Do you agree with naming and shaming tax defaulters?

Do you agree with naming and shaming tax defaulters?

Broadcaster Tom McGurk was among a number of people included in Revenue’s latest tax defaulters list.

The presenter, best known for RTÉ’s rugby coverage as well as hosting radio shows, was hit with a €75,000 bill for under declaration of his income.

He had been billed nearly €43,000 but by the time interest and penalties had accrued, it added up to €75k. He has since paid his bill in full.

Horse trainer James Leavey from Kildare was also listed as owing Revenue over €2.24 million. Following its own investigation, Revenue determined that Leavey owed a tax bill of little over €1 million.

However, when interest and penalties were added, that figure, which is still unpaid, rose to €2.24 million.

Others named on the list included hospital consultants and hoteliers.

In total, there were 81 settlement cases published by Revenue today with a total value of €17,430,699.

34 of those cases were for amounts exceeding €100,000 – seven of those exceeded €500,000 and three were for sums of over €1 million.

Revenue said that the published settlements reflect only a portion of all its audits and investigations.

In the three month period to 30 September 2017, a total of 1,253 audits and investigations, together with 22,567 risk management interventions were settled.

This resulted in €138.65 million in tax, interest, and penalties being returned to the State.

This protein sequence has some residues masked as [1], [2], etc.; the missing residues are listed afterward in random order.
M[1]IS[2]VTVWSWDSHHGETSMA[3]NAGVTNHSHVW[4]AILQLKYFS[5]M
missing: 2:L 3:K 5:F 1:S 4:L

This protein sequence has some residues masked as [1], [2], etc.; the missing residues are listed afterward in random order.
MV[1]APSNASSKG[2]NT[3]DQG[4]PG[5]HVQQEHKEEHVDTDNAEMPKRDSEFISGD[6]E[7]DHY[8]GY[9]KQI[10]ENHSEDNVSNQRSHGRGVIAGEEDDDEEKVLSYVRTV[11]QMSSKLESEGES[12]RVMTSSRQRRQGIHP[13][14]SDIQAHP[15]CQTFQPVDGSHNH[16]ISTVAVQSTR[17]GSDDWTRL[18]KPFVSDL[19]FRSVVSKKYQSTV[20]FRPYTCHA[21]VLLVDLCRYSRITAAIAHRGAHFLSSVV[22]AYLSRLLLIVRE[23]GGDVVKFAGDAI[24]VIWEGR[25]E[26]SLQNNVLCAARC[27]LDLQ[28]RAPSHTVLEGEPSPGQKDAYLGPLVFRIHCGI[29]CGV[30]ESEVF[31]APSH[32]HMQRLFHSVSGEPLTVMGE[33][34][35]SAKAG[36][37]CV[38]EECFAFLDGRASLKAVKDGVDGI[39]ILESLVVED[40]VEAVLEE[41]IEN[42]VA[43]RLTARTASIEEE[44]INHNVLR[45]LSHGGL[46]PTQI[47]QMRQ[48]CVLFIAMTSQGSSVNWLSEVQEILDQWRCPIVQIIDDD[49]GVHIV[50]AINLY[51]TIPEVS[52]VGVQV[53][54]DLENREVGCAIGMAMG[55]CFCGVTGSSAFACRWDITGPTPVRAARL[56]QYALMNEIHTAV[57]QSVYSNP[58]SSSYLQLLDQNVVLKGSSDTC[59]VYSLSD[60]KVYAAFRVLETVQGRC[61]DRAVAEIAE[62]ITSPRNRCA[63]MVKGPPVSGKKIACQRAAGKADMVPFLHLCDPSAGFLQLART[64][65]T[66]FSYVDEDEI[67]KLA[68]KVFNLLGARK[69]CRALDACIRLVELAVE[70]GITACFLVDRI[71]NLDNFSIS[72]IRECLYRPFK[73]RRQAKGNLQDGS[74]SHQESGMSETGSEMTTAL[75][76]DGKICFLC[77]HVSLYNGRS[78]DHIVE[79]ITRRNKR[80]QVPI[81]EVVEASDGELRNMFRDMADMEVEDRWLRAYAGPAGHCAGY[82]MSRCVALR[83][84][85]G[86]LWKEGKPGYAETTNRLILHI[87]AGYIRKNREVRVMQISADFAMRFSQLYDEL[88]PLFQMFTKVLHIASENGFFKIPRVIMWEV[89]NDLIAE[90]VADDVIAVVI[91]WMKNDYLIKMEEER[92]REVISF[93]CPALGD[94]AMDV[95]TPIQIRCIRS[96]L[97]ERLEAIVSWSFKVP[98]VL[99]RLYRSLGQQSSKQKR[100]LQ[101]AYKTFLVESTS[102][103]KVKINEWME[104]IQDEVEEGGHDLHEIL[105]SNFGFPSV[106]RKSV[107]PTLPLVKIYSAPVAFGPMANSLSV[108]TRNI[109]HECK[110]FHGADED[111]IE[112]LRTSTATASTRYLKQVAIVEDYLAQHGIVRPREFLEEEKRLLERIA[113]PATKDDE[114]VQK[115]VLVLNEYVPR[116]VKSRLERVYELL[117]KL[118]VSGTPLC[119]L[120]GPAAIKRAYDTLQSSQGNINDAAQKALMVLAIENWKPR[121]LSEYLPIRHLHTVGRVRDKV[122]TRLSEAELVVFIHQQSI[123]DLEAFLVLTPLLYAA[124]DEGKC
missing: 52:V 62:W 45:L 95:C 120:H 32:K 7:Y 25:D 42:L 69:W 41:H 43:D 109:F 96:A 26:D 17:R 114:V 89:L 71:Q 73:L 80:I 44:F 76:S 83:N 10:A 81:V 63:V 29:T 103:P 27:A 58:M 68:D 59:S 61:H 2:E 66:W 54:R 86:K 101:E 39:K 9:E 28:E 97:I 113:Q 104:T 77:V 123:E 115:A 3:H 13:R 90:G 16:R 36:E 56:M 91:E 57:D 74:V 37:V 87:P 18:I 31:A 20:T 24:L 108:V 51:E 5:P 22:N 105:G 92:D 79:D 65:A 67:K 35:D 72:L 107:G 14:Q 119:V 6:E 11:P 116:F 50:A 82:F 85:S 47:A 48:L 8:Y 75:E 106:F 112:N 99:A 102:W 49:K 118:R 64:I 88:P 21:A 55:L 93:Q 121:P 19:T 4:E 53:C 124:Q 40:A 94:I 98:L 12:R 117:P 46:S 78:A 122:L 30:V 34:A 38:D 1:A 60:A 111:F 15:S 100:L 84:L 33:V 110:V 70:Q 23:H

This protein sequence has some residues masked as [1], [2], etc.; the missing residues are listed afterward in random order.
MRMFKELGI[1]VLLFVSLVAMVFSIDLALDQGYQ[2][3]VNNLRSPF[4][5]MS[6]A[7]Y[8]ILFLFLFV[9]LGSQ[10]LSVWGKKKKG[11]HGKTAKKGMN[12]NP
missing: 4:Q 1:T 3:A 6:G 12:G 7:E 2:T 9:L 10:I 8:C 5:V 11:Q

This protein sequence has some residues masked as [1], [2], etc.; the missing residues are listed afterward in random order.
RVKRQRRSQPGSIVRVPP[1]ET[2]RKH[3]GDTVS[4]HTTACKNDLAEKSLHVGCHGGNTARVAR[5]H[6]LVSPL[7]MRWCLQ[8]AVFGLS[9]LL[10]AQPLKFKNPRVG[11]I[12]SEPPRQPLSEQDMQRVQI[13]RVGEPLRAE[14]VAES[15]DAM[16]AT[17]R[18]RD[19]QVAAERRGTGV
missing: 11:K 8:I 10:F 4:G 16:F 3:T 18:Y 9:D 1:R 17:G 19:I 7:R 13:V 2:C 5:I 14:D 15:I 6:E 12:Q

Today I want to know if you agree with naming and shaming tax defaulters or if you think it is unfair.

After all, we don’t have a list available to the public of sex offenders, yet we have a public list of tax defaulters to be shamed.

In some cases, tax defaulters don’t default intentionally. In some cases, the expenses they declare are not accepted by the revenue.

Yes, there are cases were people genuinely evade tax but not all the time.

Tax audits can be very stressful and costly for those involved. Some people will say that naming and shaming them deters people from doing it again. However, with penalties and costs – isn’t that a deterrent enough?

Maybe you agree with naming and shaming and think it is proper order for anyone who is not paying the correct amount of tax.

I want to know what you think –

So –do you agree with naming and shaming tax defaulters?

Remember you can find more stories on the Niall Boylan Facebook and Twitter pages and remember #IrelandTalks4fm

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